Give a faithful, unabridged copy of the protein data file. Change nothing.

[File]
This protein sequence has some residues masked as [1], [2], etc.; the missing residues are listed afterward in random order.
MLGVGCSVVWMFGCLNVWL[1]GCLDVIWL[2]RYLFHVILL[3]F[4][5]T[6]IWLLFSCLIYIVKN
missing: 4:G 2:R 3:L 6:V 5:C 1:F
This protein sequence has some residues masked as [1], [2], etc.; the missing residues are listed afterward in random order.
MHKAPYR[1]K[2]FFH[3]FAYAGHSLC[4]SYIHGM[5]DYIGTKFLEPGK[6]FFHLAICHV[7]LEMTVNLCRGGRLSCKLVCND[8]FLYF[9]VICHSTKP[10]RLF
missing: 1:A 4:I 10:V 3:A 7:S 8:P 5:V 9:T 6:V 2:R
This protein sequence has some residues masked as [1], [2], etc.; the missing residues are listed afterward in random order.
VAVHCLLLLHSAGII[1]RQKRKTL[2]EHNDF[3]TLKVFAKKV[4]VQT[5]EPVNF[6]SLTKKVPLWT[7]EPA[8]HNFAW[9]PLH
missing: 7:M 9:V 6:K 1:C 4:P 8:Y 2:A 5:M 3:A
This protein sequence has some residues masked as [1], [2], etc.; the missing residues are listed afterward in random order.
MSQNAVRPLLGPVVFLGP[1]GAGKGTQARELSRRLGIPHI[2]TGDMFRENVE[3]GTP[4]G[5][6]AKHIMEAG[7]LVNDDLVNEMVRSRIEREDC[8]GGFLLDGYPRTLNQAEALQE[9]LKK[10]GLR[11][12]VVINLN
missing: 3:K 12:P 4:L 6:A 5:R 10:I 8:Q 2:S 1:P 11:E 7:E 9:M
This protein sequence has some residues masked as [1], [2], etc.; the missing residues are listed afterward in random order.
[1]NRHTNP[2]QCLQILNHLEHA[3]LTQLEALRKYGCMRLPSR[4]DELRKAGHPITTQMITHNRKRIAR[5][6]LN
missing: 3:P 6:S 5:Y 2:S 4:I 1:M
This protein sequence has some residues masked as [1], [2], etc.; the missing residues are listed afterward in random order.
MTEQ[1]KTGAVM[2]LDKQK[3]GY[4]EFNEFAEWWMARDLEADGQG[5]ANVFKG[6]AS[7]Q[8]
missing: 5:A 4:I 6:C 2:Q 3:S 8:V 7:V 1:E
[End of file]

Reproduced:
This protein sequence has some residues masked as [1], [2], etc.; the missing residues are listed afterward in random order.
MLGVGCSVVWMFGCLNVWL[1]GCLDVIWL[2]RYLFHVILL[3]F[4][5]T[6]IWLLFSCLIYIVKN
missing: 4:G 2:R 3:L 6:V 5:C 1:F
This protein sequence has some residues masked as [1], [2], etc.; the missing residues are listed afterward in random order.
MHKAPYR[1]K[2]FFH[3]FAYAGHSLC[4]SYIHGM[5]DYIGTKFLEPGK[6]FFHLAICHV[7]LEMTVNLCRGGRLSCKLVCND[8]FLYF[9]VICHSTKP[10]RLF
missing: 1:A 4:I 10:V 3:A 7:S 8:P 5:V 9:T 6:V 2:R
This protein sequence has some residues masked as [1], [2], etc.; the missing residues are listed afterward in random order.
VAVHCLLLLHSAGII[1]RQKRKTL[2]EHNDF[3]TLKVFAKKV[4]VQT[5]EPVNF[6]SLTKKVPLWT[7]EPA[8]HNFAW[9]PLH
missing: 7:M 9:V 6:K 1:C 4:P 8:Y 2:A 5:M 3:A
This protein sequence has some residues masked as [1], [2], etc.; the missing residues are listed afterward in random order.
MSQNAVRPLLGPVVFLGP[1]GAGKGTQARELSRRLGIPHI[2]TGDMFRENVE[3]GTP[4]G[5][6]AKHIMEAG[7]LVNDDLVNEMVRSRIEREDC[8]GGFLLDGYPRTLNQAEALQE[9]LKK[10]GLR[11][12]VVINLN
missing: 3:K 12:P 4:L 6:A 5:R 10:I 8:Q 2:S 1:P 11:E 7:E 9:M
This protein sequence has some residues masked as [1], [2], etc.; the missing residues are listed afterward in random order.
[1]NRHTNP[2]QCLQILNHLEHA[3]LTQLEALRKYGCMRLPSR[4]DELRKAGHPITTQMITHNRKRIAR[5][6]LN
missing: 3:P 6:S 5:Y 2:S 4:I 1:M
This protein sequence has some residues masked as [1], [2], etc.; the missing residues are listed afterward in random order.
MTEQ[1]KTGAVM[2]LDKQK[3]GY[4]EFNEFAEWWMARDLEADGQG[5]ANVFKG[6]AS[7]Q[8]
missing: 5:A 4:I 6:C 2:Q 3:S 8:V 7:V 1:E